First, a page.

The Mini-Grid Framework

The main challenges with existing Grid Computing approaches is that they require high technical knowledge and dedicated hardware and software resources. For these reasons, the deployment and operational cost of such grid systems is substantial, preventing their adoption and direct use by non-technical organizations and users, such as biological researchers in a small university lab. Only a relatively few dedicated scientists use the classic grids like Globus; and setting up projects in volunteer computing grids like BOINC is rather centralized and require running a dedicated server infrastrucure.

In contrast to these large-scale grid infrastructures, our goal has been to create a distributed and ad-hoc grid computing platform for scientist to use as part of their work in the biology laboratory.

The goals were to create a grid infrastructure which is:

  • Voluntary – biologist can leverage unused resources on computers in the vicinity by offloading computational tasks to them.
  • Symmetric – all users can equally submit jobs as well as help execute jobs.
  • Dynamic – task allocation is done on an ad-hoc, peer-to-peer fashion with no central control.
  • Easy to Use – the deployment and management of the grid should require no special technical skills of staff; the grid is run by biologist themselves. This goes for both submission as well as execution of jobs.
  • Context-Aware – the distribution and execution of jobs take into consideration a match between the requirements of a job and the context of an executing machine.
A conceptual model of the Mini-Grid Architecture including the TaksBus, Executor Environment, the Submitter, and Task model.

The Mini-Grid Framework [1, 2]. is a java-based programming API and runtime environment for ad-hoc mini-grids utilising peer-to-peer computing in a local area network of personal computers. It applies a market-based scheduling algorithm based on dynamic context-based resource and application modeling [3].. The Mini-Grid Framework enables the construction and the deployment of ad-hoc grids with the following characteristics:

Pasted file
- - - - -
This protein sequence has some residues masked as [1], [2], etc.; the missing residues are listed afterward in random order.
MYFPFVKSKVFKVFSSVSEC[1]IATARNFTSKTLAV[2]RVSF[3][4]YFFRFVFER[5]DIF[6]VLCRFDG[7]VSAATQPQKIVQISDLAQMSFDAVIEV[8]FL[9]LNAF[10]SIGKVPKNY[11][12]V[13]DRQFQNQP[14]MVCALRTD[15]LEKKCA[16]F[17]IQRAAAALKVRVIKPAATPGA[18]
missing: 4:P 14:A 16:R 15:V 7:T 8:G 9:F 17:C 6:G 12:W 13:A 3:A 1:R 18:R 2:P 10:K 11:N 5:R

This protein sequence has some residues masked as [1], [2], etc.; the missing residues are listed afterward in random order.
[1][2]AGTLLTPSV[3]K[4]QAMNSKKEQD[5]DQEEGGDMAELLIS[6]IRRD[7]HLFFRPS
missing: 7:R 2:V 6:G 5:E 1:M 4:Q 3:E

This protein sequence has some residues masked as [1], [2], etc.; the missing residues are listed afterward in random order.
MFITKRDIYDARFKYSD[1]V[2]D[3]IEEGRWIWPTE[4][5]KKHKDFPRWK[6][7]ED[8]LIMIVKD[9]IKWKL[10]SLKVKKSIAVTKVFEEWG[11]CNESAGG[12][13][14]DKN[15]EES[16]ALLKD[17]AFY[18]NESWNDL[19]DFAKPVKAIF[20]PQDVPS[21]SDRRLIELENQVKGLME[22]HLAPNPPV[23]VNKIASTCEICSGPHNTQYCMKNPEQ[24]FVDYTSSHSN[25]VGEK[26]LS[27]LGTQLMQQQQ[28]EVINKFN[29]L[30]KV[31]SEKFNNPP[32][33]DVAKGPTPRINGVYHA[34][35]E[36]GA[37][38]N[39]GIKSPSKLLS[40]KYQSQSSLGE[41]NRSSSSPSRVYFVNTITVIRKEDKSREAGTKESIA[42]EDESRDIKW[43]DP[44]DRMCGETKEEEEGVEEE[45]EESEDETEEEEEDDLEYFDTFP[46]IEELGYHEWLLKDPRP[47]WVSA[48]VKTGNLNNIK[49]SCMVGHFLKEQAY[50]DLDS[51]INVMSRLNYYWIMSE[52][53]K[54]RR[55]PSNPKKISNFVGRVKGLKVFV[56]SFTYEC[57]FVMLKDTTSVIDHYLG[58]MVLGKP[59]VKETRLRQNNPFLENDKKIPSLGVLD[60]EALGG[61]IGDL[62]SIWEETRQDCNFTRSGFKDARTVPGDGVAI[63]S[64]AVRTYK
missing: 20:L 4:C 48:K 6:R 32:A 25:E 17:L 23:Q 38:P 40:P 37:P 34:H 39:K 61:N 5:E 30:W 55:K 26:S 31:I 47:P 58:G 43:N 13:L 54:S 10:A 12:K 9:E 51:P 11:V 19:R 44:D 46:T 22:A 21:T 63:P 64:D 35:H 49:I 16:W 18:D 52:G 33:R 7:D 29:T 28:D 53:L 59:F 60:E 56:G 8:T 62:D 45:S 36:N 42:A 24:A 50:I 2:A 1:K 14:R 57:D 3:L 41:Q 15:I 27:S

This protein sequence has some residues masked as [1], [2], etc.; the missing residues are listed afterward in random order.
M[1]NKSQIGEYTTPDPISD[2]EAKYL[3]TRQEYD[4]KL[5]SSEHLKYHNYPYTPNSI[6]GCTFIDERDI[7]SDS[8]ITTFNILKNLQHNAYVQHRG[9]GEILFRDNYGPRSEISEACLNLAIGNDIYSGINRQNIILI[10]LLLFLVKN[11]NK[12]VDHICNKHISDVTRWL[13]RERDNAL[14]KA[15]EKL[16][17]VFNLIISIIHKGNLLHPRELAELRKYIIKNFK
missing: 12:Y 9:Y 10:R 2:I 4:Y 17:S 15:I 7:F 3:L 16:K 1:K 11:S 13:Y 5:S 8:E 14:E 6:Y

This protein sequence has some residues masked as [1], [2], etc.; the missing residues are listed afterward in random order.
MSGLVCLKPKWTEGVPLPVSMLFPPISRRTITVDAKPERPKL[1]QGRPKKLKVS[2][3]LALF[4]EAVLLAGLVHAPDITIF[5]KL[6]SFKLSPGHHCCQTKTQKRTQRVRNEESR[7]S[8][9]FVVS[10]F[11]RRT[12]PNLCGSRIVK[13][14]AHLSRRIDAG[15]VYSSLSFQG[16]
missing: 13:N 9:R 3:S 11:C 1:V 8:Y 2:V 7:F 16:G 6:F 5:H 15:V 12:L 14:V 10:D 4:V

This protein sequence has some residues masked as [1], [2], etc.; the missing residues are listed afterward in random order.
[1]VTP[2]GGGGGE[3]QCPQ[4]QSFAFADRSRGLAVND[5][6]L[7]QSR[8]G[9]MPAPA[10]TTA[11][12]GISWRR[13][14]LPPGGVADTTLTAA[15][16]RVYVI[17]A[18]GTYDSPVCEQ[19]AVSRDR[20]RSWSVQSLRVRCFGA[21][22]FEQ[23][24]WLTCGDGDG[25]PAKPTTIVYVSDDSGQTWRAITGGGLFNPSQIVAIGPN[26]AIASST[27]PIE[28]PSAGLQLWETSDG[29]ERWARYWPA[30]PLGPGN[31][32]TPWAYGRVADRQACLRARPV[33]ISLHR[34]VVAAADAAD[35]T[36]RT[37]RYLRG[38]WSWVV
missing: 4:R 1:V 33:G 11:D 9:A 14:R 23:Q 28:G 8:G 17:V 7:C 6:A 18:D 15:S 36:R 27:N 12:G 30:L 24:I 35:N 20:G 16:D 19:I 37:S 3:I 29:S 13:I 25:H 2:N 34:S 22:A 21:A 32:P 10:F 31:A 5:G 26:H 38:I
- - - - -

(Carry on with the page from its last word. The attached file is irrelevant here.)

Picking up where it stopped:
• Symmetric resource usage – The users can contribute their resources to the Mini-Grid environment as well as use the available resource in the environment.
  • Smaller scale grid formation – The Mini-Grid environment can be created by combining the power of the computers at an institutional level or at an organizational/institutional level.
  • Decentralized task distribution – The Mini-Grid Framework adopts auction strategies for dynamic resource discovery and selection.
  • Resource and task modeling – We have used ontology based context model to describe resource capabilities and to model resource requirements of an application.
  • Application specific quality parameters – The Mini-Grid Framework supports specification of application specific quality parameters for schedul- ing.
  • Ease of deployment – The Mini-Grid environment can be setup with minimal configuration and installation effort.

The Mini-Grid was integrated with the CLC Bio workbench and is developed as part of the Mini-Grid Project. This was work done together with Neelanarayanan (Neela) Venkataraman and the Mini-Grid Framework and its implementation, evaluation, and deployment in a biology lab is documented in his PhD thesis [2].


[1] [pdf] [doi] J. E. Bardram and N. Venkataraman, “The Mini-Grid Framework: Application Programming Support for Ad-Hoc, Peer-to-Peer Volunteer Grids,” in Advances in Grid and Pervasive Computing: 5th International Conference, GPC 2010, Hualien, Taiwan, May 10-13, 2010. Proceedings, P. Bellavista, R. Chang, H. Chao, S. Lin, and P. M. A. Sloot, Eds., Berlin, Heidelberg: Springer Berlin Heidelberg, 2010, pp. 69-80.
author="Bardram, Jakob E.
and Venkataraman, Neelanarayanan",
editor="Bellavista, Paolo
and Chang, Ruay-Shiung
and Chao, Han-Chieh
and Lin, Shin-Feng
and Sloot, Peter M. A.",
title="The Mini-Grid Framework: Application Programming Support for Ad-Hoc, Peer-to-Peer Volunteer Grids",
bookTitle="Advances in Grid and Pervasive Computing: 5th International Conference, GPC 2010, Hualien, Taiwan, May 10-13, 2010. Proceedings",
publisher="Springer Berlin Heidelberg",
address="Berlin, Heidelberg",